Ultra-Indie Spotlight Sunday: Night Of The Consumers
Anyone who has worked in a store will understand the visceral terror of Night of the Consumers. Playing as a new hire to a local grocery store, you are tasked with restocking the shelves before closing time. But between the roving horde of shoppers looking for a certain product and your manager named Manager menacingly breathing down your neck with a hideous rictus grin, the stress of retail may just prove to be too much for you.
As you can probably imagine from the game’s title, Night of the Consumers takes a bit of inspiration from George Romero’s Dawn of the Dead (and title-ic inspiration from Night of the Living Dead). The setting of Dawn was in an abandoned mall, with the characters both defending against hordes of zombies as well as overindulging in the consumption of the mall’s recent apocalypse-driven 100% off sale. Night of the Consumers carries some similar themes, though this time around, the living are not nearly as dead.
The ghoulish creatures that roam around the store have not been infected with a zombie virus; they are people who are driven by their insatiable desire for a good deal. In their desperate need for consumption, they will stalk the stocker (you), and unless you drop what you’re doing and deliver them to their product of choice, you will be fired on the spot (which appears to mean the manager sends the employee to the store’s version of Sheol before their soul is terminated). Night of the Consumers is made all the more effective by depicting the inhumanity of a tremendously mundane human activity. The customers are ordinary people, and they will tear you limb from limb if you can’t help them find their diarrhea medication.
Non-Wanky Game Recap:
Night of the Consumers is a first-person game that has you roaming up and down the isles, looking for boxes full of products. You have a limited amount of time to get those boxes to the right shelf, all the while avoiding customers. If they get close enough to you, they will ask you to complete a brief objective, which can take up a lot of time. Fortunately, you can hurl the boxes at them before they approach and knock them down for a few seconds, giving you time to sprint to a safe employees-only room. But if they manage to ask you for help, you will be locked form the break rooms, and Manager will not be pleased if a customer is dissatisfied.
What makes Night of the Consumers so interesting is the extreme level of hyperbole at work here. Customers look grotesque and act doubly so. The workload is tremendous and dangerous and it all seems to be for the purpose of getting the store a $2.99 sale. There is a great air of malice and cynicism in all aspects of this store, from the customers treating you as their servant to the products themselves having messages like “you are a loser” cleaning spray. And as a person who had the great displeasure of working behind a cash register at a health food store for close to a year, I can say with certainty that by hour seven of my shift, standing upright in one spot moving cans across a red light, I was absolutely seeing the world as depicted in this game.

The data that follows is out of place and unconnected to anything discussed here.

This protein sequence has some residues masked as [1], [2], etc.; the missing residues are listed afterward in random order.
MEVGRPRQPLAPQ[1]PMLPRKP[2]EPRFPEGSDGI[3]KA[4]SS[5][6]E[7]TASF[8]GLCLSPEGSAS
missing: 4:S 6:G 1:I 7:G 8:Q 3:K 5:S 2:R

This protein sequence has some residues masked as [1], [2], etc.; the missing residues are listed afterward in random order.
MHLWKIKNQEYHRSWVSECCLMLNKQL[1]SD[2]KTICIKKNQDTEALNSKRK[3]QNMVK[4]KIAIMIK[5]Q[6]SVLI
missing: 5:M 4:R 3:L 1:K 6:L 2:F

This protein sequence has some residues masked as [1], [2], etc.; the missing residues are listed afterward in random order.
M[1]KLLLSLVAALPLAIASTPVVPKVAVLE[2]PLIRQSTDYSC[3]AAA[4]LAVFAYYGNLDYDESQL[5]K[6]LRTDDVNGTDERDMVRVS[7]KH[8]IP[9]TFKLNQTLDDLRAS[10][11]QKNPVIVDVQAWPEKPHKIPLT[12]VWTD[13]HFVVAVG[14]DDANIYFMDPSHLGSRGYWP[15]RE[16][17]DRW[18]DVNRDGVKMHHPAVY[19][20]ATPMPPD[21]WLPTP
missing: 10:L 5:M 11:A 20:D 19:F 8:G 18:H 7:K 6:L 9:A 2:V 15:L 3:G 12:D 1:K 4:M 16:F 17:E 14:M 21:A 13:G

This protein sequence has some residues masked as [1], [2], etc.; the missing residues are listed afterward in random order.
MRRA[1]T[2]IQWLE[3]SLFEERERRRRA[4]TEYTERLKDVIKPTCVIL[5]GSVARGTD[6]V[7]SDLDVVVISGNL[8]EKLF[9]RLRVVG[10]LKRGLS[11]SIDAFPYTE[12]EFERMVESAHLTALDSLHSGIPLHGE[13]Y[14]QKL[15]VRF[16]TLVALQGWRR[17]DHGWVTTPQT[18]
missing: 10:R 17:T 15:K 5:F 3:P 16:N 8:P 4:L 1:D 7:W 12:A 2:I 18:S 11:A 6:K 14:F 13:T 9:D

It’s hard to find a single fault with Night of the Consumers. This is probably one of the most enjoyable games I’ve played in a long while. The frantic nature of this game is exhilarating and often caught me off guard. If I had to make one suggestion, I would expand upon the lore. Manager hints at a cabal of fellow store managers, who presumably operate torturous employment operations like this one. And the unreality of being fired is a fascinating mystery in it itself. I would love to learn some more.
How To Fix It:
I would say that Night of the Consumers would benefit from some more secrets. I found a hidden place reminiscent of Portal’s “the cake is a lie” room, which was delightful. Perhaps I missed something, but other than that, there didn’t seem much else to find. More secrets to uncover would give this title a lot more replay value. Even some reading materials in the break room would enrich the experience. I would give anything to see what kind of OSHA laws this universe has.
Night of the Consumers is far from subtle, but that’s what makes this work so great. It is garish and grotesque and for those who have worked in service, extremely relatable. There are indeed certain aspects of day-to-day life where the curtains of civility are raised and people seem to be infected by a lesser strain of the Rage Virus, the same people who would otherwise be well-adjusted and likable. Games like Night of the Consumers force us to reckon with this fact, as well as reckon with telling the same tired jokes to the tired cashiers, “huh, looks like you’re waiting for me :)” “didn’t scan? Guess this product is free :)” “you workin’ hard or hardly workin’? :)” “you look bored over there, let me give you something to do :).”
You can buy Night of the Consumers for less than $2 on itch.io by clicking here.